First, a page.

The practice typically called self-plagiarism — the act of turning in work you have done for one class as a separate assignment for a different class — isn’t really plagiarism at all, according to the Honor Code. At least, until a student government resolution to change that is adopted.
“Per the Instrument (of Student Judicial Governance), plagiarism refers to the deliberate or reckless representation of another’s words, thoughts or ideas as one’s own without attribution,” said Undergraduate Student Attorney General Anna Sturkey..
“Because this definition of plagiarism is specifically referring to the use of another’s work, self-plagiarism isn’t possible.”
But the Committee on Student Conduct, which oversees the implementation of the Honor Code, has recently passed a resolution drafted by Sturkey to revise the Instrument and clarify that resubmitting work which one has already turned in for another class is an act of academic dishonesty.
“When a professor asks students to submit an original research paper, the expectation is that the paper is original to that class,” she said. “Thus, submitting a paper that is not original to that class could qualify as a violation of procedures.”
Sociology professor Andrew Perrin , who worked with the committee, said this would not be a major change to the honor system.
“It emerged out of a set of concerns voiced before the Honor Court,” he said.
Perrin said the legislation, which will face a Student Congress vote, must also be reviewed by the Faculty Executive Committeebefore being sent to the Faculty Council and Chancellor Carol Folt. If adopted, the changes will take effect Aug. 1.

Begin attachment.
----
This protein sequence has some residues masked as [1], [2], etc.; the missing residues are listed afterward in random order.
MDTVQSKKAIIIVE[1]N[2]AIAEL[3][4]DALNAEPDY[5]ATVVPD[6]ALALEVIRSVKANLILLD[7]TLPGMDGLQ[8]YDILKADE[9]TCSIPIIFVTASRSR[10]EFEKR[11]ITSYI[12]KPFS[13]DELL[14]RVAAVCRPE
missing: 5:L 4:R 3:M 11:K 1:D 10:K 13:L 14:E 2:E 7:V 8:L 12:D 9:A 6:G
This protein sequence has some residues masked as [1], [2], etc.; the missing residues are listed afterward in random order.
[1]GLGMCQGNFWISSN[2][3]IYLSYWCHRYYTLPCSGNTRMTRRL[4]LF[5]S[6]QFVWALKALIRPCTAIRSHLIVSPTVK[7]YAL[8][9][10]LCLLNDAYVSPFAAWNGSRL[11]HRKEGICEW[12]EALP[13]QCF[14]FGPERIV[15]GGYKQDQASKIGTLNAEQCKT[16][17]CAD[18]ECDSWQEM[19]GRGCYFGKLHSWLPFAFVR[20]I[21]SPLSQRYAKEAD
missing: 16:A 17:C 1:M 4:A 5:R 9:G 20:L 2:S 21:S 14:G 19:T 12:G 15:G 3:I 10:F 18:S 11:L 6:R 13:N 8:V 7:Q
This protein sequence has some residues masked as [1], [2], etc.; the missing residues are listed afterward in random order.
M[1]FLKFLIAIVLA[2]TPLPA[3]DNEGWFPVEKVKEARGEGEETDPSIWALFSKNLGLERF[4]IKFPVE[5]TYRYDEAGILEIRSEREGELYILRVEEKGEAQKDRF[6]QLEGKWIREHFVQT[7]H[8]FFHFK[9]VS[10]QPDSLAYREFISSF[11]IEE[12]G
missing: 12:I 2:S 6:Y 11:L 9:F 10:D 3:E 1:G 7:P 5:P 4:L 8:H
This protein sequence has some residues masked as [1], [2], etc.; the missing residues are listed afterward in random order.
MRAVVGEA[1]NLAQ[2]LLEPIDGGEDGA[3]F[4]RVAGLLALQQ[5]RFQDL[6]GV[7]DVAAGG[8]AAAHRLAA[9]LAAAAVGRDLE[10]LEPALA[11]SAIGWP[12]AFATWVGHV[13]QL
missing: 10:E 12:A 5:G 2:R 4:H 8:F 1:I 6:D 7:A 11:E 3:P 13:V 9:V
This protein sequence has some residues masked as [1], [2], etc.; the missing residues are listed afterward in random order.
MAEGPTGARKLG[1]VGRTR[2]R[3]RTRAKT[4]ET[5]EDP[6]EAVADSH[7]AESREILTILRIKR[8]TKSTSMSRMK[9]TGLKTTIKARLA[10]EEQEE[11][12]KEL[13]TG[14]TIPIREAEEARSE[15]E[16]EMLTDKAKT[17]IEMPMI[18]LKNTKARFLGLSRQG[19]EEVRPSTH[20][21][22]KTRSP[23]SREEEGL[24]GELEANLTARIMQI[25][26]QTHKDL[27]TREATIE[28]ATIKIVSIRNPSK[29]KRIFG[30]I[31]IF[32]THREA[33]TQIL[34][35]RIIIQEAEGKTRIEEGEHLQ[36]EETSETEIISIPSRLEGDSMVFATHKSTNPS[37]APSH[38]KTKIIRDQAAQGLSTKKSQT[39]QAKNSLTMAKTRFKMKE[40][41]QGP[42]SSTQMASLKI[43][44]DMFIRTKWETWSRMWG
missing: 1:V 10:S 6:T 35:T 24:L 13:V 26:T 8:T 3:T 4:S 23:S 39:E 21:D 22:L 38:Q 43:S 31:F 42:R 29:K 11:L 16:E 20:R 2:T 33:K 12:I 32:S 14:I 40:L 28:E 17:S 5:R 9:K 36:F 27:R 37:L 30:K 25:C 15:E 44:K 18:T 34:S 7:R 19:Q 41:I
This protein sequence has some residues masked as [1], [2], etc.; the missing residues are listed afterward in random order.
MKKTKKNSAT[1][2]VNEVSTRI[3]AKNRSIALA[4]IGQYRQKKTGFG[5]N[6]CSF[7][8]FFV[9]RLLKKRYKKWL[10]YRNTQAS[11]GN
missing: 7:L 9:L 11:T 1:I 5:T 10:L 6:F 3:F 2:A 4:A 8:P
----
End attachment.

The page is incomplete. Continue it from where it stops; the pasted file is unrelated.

Sturkey said because many professors feel that submitting work that has been submitted previously is academic dishonesty, the resolution was drafted to make it clear that such action is an Honor Code violation.
“We wanted to ensure the Instrument puts students on sufficient notice,” she said.
Sturkey said the resolution does include language to acknowledge that some resubmissions of previously submitted work are acceptable when approved by a professor.
Sophomore Diana Dayal said calling the resubmission of your own work self-plagiarism is dependent on how one defines plagiarism, because you aren’t stealing someone else’s work.
“But I do see how it could be an Honor Code violation, because you’re disrespecting your professor or adviser or mentor that you’ve worked with by not giving them the same amount of time and effort that they asked of you,” she said.
Junior Catherina Leipold said students should talk to their professors before reusing prior work.
“I don’t think it is an Honor Code violation because you’re using your own work, and I don’t think there are that many you could turn in twice,” she said. “But at the same time, I see their reasoning behind (the changes).”
Kimberly Abels, director of the UNC Writing Center, said in an email that questions of inappropriate resubmission of assignments are not frequent.
“Should students ask us, we’d recommend that they consult their professors and/or teaching assistants before incorporating past work into current assignments,” Abels said.
“We encourage students to see each writing assignment as a new learning opportunity.”
To get the day's news and headlines in your inbox each morning, sign up for our email newsletters.